- The Washington Times - Friday, January 7, 2005

Big Swiss events such as last week’s Eastern Open tend to spread the wealth, with multiple players splitting the top prize and the top prize money.

But the Eastern, which attracted 180 players to the Wyndham Washington Hotel over the holiday break, proved a distinct exception. As we noted here last week, Massachusetts GM Alexander Ivanov took the big prize, winning the 80-player open section outright with a 7-1 score. But three of the other four class events also produced sole winners, each taking home $1,000 for their three-day effort.

In the under-2200 section, expert Jon Sjogren coasted to victory with a last-round draw against Bruce Altschuler, edging Robert Walker and Tim Rogalski by a half-point with a 6- score.

The tournament’s only first-place tie came in the under-1900 section, where Stephen Jablon and Jude Ejedoghaobi split the pot with identical 6-1 scores. The two drew in the penultimate round and came through with crucial victories in the final round, Jablon upending Emanuel London and Ejedoghaobi defeating the section’s No. 1 seed, William Barrow.

North Carolina Class C player Yakov Shlapentokh-Rothman turned in the tournament’s most impressive result, blitzing the under-1600 field with a 7- score. Shlapentokh-Rothman’s only draw came against Daniel Lacker, who finished alone in second at 6-2.

Leo Keats bounced back from a seventh-round loss to unrated Michael Serrate with a victory over Lawrence Ink to claim the under-1300 section and the $1,000 top prize with a 6-1 score. Serrate — who overcame a slow start to finish with four straight wins — landed in a four-way tie for second with Class D players Kyle Ward-Dahl, Brian Cheng and Benjamin Yastrov.

And in a blitz double-round-robin tournament organized in conjunction with the main event, master Alex Barnett and FM Braden Bournival tied for first, with Ivanov and IM Oladapo Adu a half-point back. Congratulations to the winners and to all who competed.

FM Stephen Muhammad finished in a seven-way tie for third, but his hopes for a higher finish were derailed by an upset loss to master Ralph Zimmer in round five. The game featured some high-wire tactics and some nice positional judgment by the winner.

Zimmer as White breaks open the Black Dutch Stonewall center and the play reaches a early crossroads after 15. bxc3 16. Nb4 Nxf4!? (see diagram). Black threatens 17…Nxe2+, and the White queen also has sentry duty against the dangerous Black pawn on b3.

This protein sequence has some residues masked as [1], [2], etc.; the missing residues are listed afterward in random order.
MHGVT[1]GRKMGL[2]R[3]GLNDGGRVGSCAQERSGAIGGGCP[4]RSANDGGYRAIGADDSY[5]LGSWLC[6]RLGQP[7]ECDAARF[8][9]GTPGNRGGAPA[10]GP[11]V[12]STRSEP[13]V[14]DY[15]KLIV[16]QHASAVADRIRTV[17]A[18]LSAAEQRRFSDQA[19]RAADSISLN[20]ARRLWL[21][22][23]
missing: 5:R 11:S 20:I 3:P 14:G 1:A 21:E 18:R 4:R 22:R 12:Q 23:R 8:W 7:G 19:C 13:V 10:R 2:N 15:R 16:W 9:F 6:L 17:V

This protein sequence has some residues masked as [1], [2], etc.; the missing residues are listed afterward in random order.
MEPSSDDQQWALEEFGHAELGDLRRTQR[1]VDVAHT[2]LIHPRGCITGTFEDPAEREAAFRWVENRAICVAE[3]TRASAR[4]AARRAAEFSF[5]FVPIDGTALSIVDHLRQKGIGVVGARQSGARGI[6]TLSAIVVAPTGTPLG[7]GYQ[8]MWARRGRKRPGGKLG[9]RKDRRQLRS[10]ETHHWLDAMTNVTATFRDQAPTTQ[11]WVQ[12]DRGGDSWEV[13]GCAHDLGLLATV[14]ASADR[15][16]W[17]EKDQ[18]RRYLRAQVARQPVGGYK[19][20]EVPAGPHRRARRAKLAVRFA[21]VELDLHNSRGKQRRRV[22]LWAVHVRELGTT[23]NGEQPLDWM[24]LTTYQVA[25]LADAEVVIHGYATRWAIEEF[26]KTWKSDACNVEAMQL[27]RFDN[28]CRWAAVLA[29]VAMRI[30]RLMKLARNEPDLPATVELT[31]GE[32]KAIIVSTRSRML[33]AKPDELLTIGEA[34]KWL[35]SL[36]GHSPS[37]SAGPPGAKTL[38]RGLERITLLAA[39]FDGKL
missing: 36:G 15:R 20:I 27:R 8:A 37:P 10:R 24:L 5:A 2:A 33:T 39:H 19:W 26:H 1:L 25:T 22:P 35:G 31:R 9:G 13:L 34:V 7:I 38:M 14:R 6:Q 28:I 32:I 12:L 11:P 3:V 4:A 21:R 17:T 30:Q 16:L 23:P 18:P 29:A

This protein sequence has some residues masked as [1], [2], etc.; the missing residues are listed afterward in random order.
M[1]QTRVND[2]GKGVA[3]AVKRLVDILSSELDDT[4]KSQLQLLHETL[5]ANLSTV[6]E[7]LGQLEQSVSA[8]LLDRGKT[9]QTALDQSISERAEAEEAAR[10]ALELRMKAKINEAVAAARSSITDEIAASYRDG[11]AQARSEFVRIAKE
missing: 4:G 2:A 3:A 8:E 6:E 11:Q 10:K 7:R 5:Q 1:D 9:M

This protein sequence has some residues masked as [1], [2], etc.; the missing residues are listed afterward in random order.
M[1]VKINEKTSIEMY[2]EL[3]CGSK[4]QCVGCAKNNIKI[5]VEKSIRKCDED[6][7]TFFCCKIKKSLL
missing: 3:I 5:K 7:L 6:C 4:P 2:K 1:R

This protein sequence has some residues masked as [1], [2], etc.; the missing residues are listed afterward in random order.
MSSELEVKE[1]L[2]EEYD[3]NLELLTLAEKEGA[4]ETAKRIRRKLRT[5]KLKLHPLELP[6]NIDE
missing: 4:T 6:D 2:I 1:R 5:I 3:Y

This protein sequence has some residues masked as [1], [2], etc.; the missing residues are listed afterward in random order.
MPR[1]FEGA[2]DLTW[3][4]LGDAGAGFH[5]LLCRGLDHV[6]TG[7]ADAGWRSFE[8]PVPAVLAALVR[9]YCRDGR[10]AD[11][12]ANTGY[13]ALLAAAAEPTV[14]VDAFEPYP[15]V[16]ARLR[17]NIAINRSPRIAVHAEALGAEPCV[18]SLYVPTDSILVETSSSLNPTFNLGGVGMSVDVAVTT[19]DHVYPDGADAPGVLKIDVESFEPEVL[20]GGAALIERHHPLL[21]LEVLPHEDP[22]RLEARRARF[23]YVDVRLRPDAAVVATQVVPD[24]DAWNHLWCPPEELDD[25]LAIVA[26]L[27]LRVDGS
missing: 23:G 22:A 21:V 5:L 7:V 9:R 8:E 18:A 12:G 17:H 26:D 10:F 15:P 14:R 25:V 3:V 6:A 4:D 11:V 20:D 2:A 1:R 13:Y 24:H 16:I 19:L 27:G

But Zimmer cuts through the fog with the nicely calibrated 17. Qxf4!, emerging on top after the complications following 17…b2 18. Nxa6 Nxa6 19. Bxc6 bxc1=Q+ 20. Rxc1 Rb8 21. Bb5 Nc7 22. Nc6 Nd5 23. Qg3 Qd6.

White could now win back the exchange with 25. Nxb8 Nf6 26. Qf3 Rxb8 27. Qc6, but Zimmer prefers to get his central pawns rolling with 25. c4! Nf6 26. Qf3 Rb7 27. c5. Black’s clumsy pieces are poorly placed to meet White’s continuing threats, first against the weak e-pawn, and then against the king on 30. Bd7 Rf6 31. Rb1, with the nasty idea of 32. Rb8+ Rf8 33. Bxe6+ Rcf7 34. Bxf7+ Kh8 35. Rxf8 mate.

Muhammad’s knight and rook are almost comically helpless against the White pawn duo after 39. c7 g5 (the desperate 39…Rxe6 40. dxe6 Nc8 still leaves Black paralyzed in lines like 41. Nc6 Kg6 42. Kg2 Kf6 43. Ke7 Kf7 44. h4 Nd6 45. Kf3 Ke8 46. Kxf4 Kd7 47. Na7! Kxc7 48. Nb5+ Kd7 49. Nxd6 and wins) 40. d6! Rxe6 41. dxe7. Because one of the White pawns must queen, Muhammad resigned.

The Drammen Chess Festival in Norway featured what is likely to be one of the most memorable pairings of the past year: ageless Swiss wonder Viktor Korchnoi against 14-year-old Norwegian GM Magnus Carlsen, whom many tip as destined for big things. This time, experience triumphed over youth as the 73-year-old Korchnoi took his young opponent to school with a smooth win.

In a Symmetrical English, the wily veteran may have clinched matters with the simple 15. Nf4! Bxe3 16. Qxe3 17. Rfd1 Qf6 (Qc7 18. Qc5 keeps the pressure on) 18. Bxc6 bxc6, busting up the Black queenside. With 21. Rad1 c3!? (Rad8?? 22. e4 wins a piece, and 21…Re4 22. Rxe4 Bxe4 23. f3 Bf5 24. e4 Be6 25. Rd2 still leaves the Black c-pawn indefensible in the long run) Nxd5 cxd5 23. bxc3 Rxe2 24. Rxd5, the back-rank mate threat costs Black a pawn.

Korchnoi smoothly wraps things up, allowing Black no chance for counterplay. It wasn’t clear if Carlsen resigned or lost on time, but he was facing a lost ending against a player whose technique is legendary. The win was just a matter of time.

31st Eastern Open, Washington, December 2004


1. Nf3f522. Nc6Nd5

2. d4Nf623. Qg3f4

3. g3e624. Qg4Qd6

4. Bg2d525. c4Nf6

5. 0-0Bd626. Qf3Rb7

6. c4c627. c5Qd5

7. Nc30-028. Qxd5Nxd5

8. Bf4Bxf429. Ne5Rc7

9. gxf4dxc430. Bd7Rf6

10. Ne5Nd531. Rb1h5

11. Qd2b532. Rb8+Kh7

12. a4b433. c6Nc3

13. Na2Ba634. Kf1Nd5

14. Rfc1c335. Re8a5

15. bxc3b336. Bxe6Re7

16. Nb4Nxf437. Rxe7Nxe7

17. Qxf4b238. d5Kh6

18. Nxa6Nxa639. c7g5

19. Bxc6bxc1=Q+40. d6Rxe6

20. Rxc1Rb841. dxe7Black

21. Bb5Nc7resigns

Smartfish Masters, Drammen Chess Festival, Drammen, Norway, December 2004


1. c4Nf621. Rad1c3

2. Nc3c522. Nxd5cxd5

3. g3e623. bxc3Rxe2

4. Nf3Nc624. Rxd5g6

5. Bg2d525. R5d2Rxd2

6. cxd5exd526. Rxd2Rc8

7. d4Be727. Rc2Rc4

8. Be3c428. Kf1Kf8

9. Ne50-029. Ke2Ke7

10. 0-0Be630. Kd3Ra4

11. Nxc4dxc431. Rd2Ke6

12. d5Nxd532. c4Ra3+

13. Nxd5Bf633. Ke4h5

14. Qd2Bd434. f4f6

15. Nf4Bxe335. Re2Ra4

16. Qxe3Re836. Kd4+Kd6

17. Rfd1Qf637. Rf2Ra5

18. Bxc6bxc638. Kc3Kc5

19. Qd4Qxd439. Kb3Ra6

20. Rxd4Bd540. Rd2Black


David R. Sands can be reached at 202/636-3178 or by e-mail at dsands@washingtontimes.com.



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